Ukrainian Superstitions

Your Guide to Ukrainian Superstitions

Daria Silter

Daria Silter

Daria Silter is the Founder and Editor-in-Chief at Global Storybook.
You can read more about Daria here.
Daria Silter

Every World culture has its own set of superstitious beliefs, and Ukraine is no exception.  Growing up in Ukraine, I learned every single one of them, and believe me – there are a lot.  In fact, Ukraine is very rich in its traditions and norms, and everyone – from young to old, believes and follows the same signs and omens for generations.

If you would like to understand Ukrainian culture a bit better, you can start with this article, and when the next time you will spot a Ukrainian spitting three times over his or her shoulder – you will know exactly what that means.

Included below are some of our most famous superstitions and their interpretations.  So, let’s dive right in.

1. When saying a positive prediction – spit over your left shoulder and knock on wood three times, otherwise attract evil eye. 

When you say something good about your upcoming plans or make a positive prediction (for example, you were sick but are now feeling better, and you tell someone that you will recover soon) – you should spit three times over your left shoulder and then knock on wood another three times, in order to protect your prediction from an evil eye that is waiting around to spoil your plans.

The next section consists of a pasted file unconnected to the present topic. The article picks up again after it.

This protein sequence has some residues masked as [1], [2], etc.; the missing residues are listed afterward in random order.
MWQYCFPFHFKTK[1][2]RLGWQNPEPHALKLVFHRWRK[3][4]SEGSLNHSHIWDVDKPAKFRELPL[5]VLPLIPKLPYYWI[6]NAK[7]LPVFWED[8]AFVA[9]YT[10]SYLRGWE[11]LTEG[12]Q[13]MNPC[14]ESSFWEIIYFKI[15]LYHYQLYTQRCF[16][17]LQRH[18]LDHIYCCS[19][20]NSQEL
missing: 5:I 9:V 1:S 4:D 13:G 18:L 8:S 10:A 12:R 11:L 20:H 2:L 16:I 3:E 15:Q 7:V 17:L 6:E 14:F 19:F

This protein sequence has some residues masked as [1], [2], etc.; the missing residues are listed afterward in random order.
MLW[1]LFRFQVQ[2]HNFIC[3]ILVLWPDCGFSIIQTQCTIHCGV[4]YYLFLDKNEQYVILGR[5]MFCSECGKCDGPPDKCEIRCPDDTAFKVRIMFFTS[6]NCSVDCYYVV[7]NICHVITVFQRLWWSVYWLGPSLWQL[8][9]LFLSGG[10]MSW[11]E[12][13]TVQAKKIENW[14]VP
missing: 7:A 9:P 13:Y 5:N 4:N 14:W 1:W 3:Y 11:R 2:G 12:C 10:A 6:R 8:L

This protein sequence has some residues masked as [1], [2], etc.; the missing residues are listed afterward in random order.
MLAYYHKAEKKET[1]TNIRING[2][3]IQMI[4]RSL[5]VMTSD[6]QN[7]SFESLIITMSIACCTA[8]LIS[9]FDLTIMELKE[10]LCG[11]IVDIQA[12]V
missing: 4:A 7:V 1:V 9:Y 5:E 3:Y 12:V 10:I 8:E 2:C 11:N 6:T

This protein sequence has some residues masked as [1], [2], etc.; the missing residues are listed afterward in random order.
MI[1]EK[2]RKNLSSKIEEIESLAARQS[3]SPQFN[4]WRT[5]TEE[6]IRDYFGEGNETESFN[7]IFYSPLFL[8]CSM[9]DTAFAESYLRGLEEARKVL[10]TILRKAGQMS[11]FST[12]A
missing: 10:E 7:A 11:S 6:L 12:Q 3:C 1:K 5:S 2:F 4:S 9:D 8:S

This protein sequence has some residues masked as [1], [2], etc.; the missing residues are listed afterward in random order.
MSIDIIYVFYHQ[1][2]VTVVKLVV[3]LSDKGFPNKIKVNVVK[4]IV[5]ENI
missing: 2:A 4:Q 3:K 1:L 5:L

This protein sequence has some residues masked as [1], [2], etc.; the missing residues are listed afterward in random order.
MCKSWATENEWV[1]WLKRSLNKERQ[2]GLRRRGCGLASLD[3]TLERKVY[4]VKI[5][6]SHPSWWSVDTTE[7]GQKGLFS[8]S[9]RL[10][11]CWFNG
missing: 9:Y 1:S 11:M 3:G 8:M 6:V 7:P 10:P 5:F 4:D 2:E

2. When giving something over a doorstep – step on it, otherwise expect a fight. 

What this superstition means is that if you pass something to someone over a doorway, expect a fight with that person.  The solution here is to step with one foot on the doorway, or even step over it altogether, so that both of you are in the same room before a transaction takes place.

3. When stepping on someone’s foot – ask them to step on yours, if not, expect a conflict. 

Fortunately this one has a good, quick remedy – if you step on someone’s foot by accident, ask them to step on yours, otherwise you will soon be on bad terms with that person in question.  The same is true for the reverse: if someone steps on your foot, you should gently step on theirs – this way you will break the spell.

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4. When you left something at home – look in a mirror upon return, otherwise bad luck will follow.

If you have stepped outside your house and then suddenly realized that you forgot something at home – quickly glance in a mirror once you get back home, otherwise expect something ‘bad’ to happen.

5. When giving someone a bouquet – use an odd number of flowers; even numbers are only for funerals.

This one is more of a cultural belief than a superstition.  You cannot gift anyone a bouquet with an even number of flowers.  An even number of flowers should only be brought to funerals, as it’s meant for the dead.

red tulips, Ukraine

An odd amount of flowers is the only acceptable number to be gifted in a bouquet.

6. Don’t whistle at home, or you won’t have any money.